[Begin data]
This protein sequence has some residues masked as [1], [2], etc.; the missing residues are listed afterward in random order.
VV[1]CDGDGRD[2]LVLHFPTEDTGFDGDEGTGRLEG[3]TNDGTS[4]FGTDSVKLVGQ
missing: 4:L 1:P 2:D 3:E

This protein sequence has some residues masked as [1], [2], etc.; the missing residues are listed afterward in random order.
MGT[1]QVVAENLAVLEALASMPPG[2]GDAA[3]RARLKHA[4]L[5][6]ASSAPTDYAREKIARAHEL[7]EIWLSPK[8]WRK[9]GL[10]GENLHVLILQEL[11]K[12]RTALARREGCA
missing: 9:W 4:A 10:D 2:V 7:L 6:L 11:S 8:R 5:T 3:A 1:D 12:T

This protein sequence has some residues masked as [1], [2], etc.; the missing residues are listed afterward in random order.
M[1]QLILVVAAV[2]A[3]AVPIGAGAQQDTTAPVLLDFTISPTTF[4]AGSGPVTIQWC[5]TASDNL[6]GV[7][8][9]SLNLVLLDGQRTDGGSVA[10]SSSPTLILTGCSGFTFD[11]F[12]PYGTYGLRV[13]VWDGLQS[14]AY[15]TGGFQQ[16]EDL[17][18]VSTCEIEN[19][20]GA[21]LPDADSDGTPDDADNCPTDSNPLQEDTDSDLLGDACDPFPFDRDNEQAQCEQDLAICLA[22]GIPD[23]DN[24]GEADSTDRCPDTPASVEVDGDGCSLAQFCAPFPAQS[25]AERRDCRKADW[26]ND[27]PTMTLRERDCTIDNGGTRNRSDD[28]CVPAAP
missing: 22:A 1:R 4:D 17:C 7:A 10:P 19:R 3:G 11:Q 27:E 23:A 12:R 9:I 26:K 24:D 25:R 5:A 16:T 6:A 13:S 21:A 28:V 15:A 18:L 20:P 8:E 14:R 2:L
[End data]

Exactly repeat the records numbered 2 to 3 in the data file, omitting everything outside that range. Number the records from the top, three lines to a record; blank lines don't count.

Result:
This protein sequence has some residues masked as [1], [2], etc.; the missing residues are listed afterward in random order.
MGT[1]QVVAENLAVLEALASMPPG[2]GDAA[3]RARLKHA[4]L[5][6]ASSAPTDYAREKIARAHEL[7]EIWLSPK[8]WRK[9]GL[10]GENLHVLILQEL[11]K[12]RTALARREGCA
missing: 9:W 4:A 10:D 2:V 7:L 6:L 11:S 8:R 5:T 3:A 1:D 12:T

This protein sequence has some residues masked as [1], [2], etc.; the missing residues are listed afterward in random order.
M[1]QLILVVAAV[2]A[3]AVPIGAGAQQDTTAPVLLDFTISPTTF[4]AGSGPVTIQWC[5]TASDNL[6]GV[7][8][9]SLNLVLLDGQRTDGGSVA[10]SSSPTLILTGCSGFTFD[11]F[12]PYGTYGLRV[13]VWDGLQS[14]AY[15]TGGFQQ[16]EDL[17][18]VSTCEIEN[19][20]GA[21]LPDADSDGTPDDADNCPTDSNPLQEDTDSDLLGDACDPFPFDRDNEQAQCEQDLAICLA[22]GIPD[23]DN[24]GEADSTDRCPDTPASVEVDGDGCSLAQFCAPFPAQS[25]AERRDCRKADW[26]ND[27]PTMTLRERDCTIDNGGTRNRSDD[28]CVPAAP
missing: 22:A 1:R 4:D 17:C 7:A 10:P 19:R 3:G 11:Q 27:E 23:A 12:R 9:I 26:K 24:D 25:R 5:A 16:T 6:A 13:S 21:A 28:V 15:A 18:L 20:P 8:E 14:R 2:L